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Using a laptop and its effects on the eyes?

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posted on Oct, 15 2006 @ 10:27 PM
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Hi,

I work in front of a computer five days a week, then when I get home I normally switch on my laptop for personal use like checking email and browsing ATS etc.
Basically with so much computer usage I find my eyes getting sore and I have to stop. I dont wear glasses but Im afraid my computer usage is starting to affect my eyesight. Now i know what the simple solution is, stop using computers so often but I have to at work and at home its often a necessity too, is there a type of filter you can buy for laptops which would cut down the risk of damage to the eyes?




posted on Oct, 15 2006 @ 11:13 PM
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I hope this helps a bit,it could be the radiation from the screen or behind the screen.
laptop filters



posted on Oct, 15 2006 @ 11:15 PM
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nice one i'll check it out.
cheers.



posted on Oct, 16 2006 @ 04:32 AM
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You could also chat with your optometrist and ask about "protective computer glasses" (not sure about the "technical term"). You can have special glasses made with the sole purpose of protecting your eyes against harmful light, i.e. computer screen radiation.
Example 1
Example 2

That's if you don't mind being called "four eyes"...



posted on Oct, 16 2006 @ 04:56 AM
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Hi,

I think lcd screens are far more dangerous to the eye than crt ones. I´ve worked every day over the last 10 year in front of a good quality flat 10Hz crt and I didn´t needed glasses, two years ago i started to use more the laptop and in only one year i had to start using glasses, I noticed the difference in only one year.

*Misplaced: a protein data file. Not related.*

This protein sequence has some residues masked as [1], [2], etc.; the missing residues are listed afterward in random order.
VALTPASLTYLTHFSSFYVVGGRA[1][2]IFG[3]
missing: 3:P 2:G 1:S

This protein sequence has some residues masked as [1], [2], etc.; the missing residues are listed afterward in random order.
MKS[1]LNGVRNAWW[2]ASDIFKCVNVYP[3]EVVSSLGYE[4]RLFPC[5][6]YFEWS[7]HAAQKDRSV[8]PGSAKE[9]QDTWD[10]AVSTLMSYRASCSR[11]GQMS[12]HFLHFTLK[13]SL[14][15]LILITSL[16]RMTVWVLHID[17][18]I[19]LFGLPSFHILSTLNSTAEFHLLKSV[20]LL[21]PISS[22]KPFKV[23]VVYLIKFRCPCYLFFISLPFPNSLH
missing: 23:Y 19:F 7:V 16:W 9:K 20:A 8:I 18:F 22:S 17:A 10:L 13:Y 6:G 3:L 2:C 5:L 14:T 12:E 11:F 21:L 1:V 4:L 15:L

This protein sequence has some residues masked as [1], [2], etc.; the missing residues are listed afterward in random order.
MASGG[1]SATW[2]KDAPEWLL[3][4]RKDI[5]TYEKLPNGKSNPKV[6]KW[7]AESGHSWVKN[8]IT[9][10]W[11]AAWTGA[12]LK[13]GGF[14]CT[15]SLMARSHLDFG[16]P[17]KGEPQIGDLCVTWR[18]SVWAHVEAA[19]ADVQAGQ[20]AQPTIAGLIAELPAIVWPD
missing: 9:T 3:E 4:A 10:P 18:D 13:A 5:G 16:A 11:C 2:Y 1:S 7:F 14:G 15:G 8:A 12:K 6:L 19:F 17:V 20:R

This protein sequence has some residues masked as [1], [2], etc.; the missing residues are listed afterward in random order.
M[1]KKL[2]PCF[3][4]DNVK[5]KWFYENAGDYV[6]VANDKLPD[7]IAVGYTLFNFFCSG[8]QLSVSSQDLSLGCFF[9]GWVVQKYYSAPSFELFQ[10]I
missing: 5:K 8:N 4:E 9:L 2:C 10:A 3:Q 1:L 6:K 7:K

My advice is to plug your laptop to a good quality crt at home and go to your eye doctor and make a checkup asap because the loss of vision is exponential.

fred



posted on Oct, 16 2006 @ 08:47 AM
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A good quality monitor always help of course, no doubt about that. In general, though, the most damaging to the eyes in the long run is not so much from looking at the electrons itself, it's rather the proximity of a flat surface for excessive periods of time. For example, reading books all day or watching paintings on the wall would have the same damaging effect.

To preserve your eyesight make sure you take a short break every hours if possible to go peek outdoor in natural sun light, look at complex 3D objects such as trees to keep your eyes "calibrated" so to speak, watch moving cars, focus your eyes on clouds, etc... then continue working on your computer in a well lit room, because watching a monitor in the dark could burn your retina over time.



posted on Oct, 16 2006 @ 09:55 AM
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That seems like sound advice,
thank you.



posted on Oct, 17 2006 @ 04:11 PM
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The environment is very important.

If you have an excellent monitor that does not hurt your eyes but have a light reflecting on it, then you are forcing your eyes because that area of the screen has a different, very low, contrast when compared with the rest of the image.

One of the problems that I find in the screens of most portable computers is its size, they are not as big as common CRT, so the pixels are smaller and force us to see things smaller than on a CRT.

Also, LCDs have a different way of making a pixel, they are made with 3 different transistors for each colour, so when the screen quality is not that good the image can look blurry because of lack of definition between the pixels and their 3 elements.



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